Sergey Nivens - Fotolia
More than 80% of 16 to 17-year-olds are interested in technology, but only 21% are interested in an engineering career, according to research.
A study by the Queen Elizabeth Prize for Engineering (QEPrize) found 82% of 16 to 17-year-olds in the UK think engineering is integral to the future of technology innovation, but less than a quarter want to pursue it as a career.
By submitting your personal information, you agree that TechTarget and its partners may contact you regarding relevant content, products and special offers.
“We need to do more to educate people on the role engineering plays in technology and help young people understand that technology is a product of engineering,” said Christopher Snowden, chairman of the QEPrize judging panel and vice-chancellor of the University of Southampton.
The research found teens would be more inspired to go into engineering if they could use it as an opportunity to change society. Some 36% of teens said their motivation for going into technology would be to create innovations that would make a difference to the world.
The 16 to 17-year-olds ranked helping society as a greater motivator to entering engineering than income levels or job security.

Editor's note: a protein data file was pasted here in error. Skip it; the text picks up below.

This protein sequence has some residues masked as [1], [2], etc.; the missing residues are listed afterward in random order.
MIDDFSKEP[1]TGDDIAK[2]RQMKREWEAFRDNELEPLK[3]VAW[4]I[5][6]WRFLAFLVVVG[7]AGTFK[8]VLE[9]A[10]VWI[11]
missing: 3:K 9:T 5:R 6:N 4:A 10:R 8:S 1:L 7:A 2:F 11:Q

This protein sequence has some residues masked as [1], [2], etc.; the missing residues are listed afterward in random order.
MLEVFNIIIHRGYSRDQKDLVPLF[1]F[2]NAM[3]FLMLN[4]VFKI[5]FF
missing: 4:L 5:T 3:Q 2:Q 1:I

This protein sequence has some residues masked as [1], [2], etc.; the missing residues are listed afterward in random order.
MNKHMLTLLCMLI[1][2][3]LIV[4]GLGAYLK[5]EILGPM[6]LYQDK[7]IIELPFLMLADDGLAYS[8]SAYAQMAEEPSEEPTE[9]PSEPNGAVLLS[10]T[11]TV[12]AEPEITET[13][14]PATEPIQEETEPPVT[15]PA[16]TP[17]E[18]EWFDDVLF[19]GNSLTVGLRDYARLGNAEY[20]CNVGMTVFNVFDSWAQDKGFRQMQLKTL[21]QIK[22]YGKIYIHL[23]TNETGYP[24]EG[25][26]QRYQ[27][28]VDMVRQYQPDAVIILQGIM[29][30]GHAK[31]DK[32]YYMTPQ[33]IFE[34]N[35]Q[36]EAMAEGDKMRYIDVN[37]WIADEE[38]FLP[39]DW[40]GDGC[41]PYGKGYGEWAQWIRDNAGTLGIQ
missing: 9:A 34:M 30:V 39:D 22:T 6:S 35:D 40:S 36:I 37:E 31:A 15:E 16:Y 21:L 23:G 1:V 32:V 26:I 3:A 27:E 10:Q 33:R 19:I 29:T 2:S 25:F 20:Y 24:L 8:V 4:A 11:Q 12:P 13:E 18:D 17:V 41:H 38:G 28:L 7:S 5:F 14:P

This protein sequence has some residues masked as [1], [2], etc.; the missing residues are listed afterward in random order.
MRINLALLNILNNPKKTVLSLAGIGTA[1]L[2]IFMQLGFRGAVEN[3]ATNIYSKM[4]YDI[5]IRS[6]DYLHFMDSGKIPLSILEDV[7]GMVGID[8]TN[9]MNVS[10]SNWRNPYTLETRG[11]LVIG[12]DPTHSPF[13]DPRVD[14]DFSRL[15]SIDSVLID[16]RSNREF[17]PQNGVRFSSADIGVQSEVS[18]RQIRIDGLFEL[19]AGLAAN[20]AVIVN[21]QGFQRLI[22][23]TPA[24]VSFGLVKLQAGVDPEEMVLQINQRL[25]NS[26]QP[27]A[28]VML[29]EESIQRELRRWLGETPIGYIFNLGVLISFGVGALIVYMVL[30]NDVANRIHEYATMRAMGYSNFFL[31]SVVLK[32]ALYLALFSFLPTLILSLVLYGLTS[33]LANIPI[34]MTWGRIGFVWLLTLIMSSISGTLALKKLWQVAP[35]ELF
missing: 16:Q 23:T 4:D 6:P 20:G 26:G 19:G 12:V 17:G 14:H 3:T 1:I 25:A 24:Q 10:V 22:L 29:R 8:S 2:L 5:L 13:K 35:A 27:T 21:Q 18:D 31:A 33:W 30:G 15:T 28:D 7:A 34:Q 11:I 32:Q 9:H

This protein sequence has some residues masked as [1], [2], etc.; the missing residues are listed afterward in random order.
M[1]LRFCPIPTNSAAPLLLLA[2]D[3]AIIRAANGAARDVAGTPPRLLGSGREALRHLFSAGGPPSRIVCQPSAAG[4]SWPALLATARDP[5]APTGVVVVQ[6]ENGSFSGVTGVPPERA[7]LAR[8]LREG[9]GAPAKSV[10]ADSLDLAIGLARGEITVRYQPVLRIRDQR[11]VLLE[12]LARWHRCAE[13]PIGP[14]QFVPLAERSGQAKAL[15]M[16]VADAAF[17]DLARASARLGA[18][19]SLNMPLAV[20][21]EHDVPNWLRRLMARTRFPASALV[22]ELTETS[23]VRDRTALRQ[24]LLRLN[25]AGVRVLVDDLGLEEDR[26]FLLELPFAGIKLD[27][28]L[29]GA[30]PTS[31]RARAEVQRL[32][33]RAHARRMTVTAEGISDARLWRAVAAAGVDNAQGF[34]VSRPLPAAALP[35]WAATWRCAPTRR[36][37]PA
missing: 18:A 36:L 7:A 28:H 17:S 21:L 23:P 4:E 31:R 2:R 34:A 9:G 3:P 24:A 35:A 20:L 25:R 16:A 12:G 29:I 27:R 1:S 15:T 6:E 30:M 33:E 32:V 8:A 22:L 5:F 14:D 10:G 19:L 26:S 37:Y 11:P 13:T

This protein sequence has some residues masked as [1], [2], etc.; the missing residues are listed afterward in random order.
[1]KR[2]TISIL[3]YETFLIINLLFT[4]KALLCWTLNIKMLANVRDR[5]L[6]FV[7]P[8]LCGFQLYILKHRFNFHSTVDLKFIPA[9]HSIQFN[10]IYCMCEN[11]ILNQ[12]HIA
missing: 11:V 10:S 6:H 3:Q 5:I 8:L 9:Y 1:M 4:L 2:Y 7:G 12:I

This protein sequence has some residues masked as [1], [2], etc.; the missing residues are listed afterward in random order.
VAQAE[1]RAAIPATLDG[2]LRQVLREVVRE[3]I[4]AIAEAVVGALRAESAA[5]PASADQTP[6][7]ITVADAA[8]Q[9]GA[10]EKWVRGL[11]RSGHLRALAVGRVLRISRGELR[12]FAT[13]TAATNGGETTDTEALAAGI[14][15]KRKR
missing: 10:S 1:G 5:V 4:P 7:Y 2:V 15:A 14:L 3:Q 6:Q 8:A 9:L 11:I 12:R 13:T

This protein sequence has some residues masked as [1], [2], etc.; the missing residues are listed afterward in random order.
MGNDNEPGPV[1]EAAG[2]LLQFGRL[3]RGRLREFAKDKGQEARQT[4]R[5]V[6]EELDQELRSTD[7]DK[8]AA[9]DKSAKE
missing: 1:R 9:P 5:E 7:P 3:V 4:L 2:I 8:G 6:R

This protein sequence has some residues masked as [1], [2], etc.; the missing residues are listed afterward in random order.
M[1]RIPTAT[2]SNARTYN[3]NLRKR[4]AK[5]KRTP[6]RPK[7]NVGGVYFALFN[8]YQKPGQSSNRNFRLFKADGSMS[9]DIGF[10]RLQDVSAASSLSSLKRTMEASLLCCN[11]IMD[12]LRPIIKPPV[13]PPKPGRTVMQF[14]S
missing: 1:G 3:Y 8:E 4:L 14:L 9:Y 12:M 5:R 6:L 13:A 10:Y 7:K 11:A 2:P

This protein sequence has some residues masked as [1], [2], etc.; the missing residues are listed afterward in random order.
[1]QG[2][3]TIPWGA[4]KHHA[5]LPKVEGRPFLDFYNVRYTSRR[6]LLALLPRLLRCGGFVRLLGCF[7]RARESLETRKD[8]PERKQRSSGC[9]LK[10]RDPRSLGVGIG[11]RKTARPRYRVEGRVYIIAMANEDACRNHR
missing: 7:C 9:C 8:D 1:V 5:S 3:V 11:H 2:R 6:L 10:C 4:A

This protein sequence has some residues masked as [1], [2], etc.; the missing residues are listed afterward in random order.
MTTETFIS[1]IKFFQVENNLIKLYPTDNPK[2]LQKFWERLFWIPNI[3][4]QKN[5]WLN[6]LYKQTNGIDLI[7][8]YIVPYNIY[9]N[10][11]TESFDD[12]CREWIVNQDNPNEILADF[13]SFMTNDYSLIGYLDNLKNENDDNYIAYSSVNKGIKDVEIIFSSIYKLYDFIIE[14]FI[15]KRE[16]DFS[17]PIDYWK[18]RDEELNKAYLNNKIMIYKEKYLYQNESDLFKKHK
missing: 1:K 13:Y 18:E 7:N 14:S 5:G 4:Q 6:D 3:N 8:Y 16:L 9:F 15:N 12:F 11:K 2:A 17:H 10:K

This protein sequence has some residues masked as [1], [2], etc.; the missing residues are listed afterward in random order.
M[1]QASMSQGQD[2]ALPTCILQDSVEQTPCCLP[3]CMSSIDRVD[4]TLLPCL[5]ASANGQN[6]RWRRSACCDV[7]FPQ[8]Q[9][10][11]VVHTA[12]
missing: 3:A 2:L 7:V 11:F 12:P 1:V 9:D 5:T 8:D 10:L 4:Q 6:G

More than 70% claimed climate change and depleting energy resources would be concerns in the future, and felt engineering would be able to address these issues in the next 20 years.
Breaking down stereotypes
Science, technology, engineering and maths (Stem) subjects still have a reputation for being difficult, putting many potential candidates – especially girls – off entering the sector.
Almost a third of 16 to 17-year-olds claimed they felt a career in engineering would be too hard and they would be unable to gain funding for training.
Industry professionals claim the industry should work with schools and parents to break down these stereotypes and give children a better idea of what a Stem career entails.
“Our sector needs to work together to overcome some of the outdated stereotypes and old-fashioned notions that engineering isn’t a career suitable for women,” said Nigel Whitehead, group managing director at BAE Systems.
“We must do more to show all young people – and their parents – that engineering is a great career choice. We need to be bolder about the importance of Stem subjects,” he added.
According to the QEPrize report, UK teenagers show more interest in entering engineering fields (85%) than the global average (81%).
However, although UK teens showed more interest in Stem subjects than those in Germany, Japan and South Korea, they fell behind all other countries.
Skilled IT and Stem workers are in high demand in the UK, with more than 90% of firms claiming they are facing some sort of skills shortage.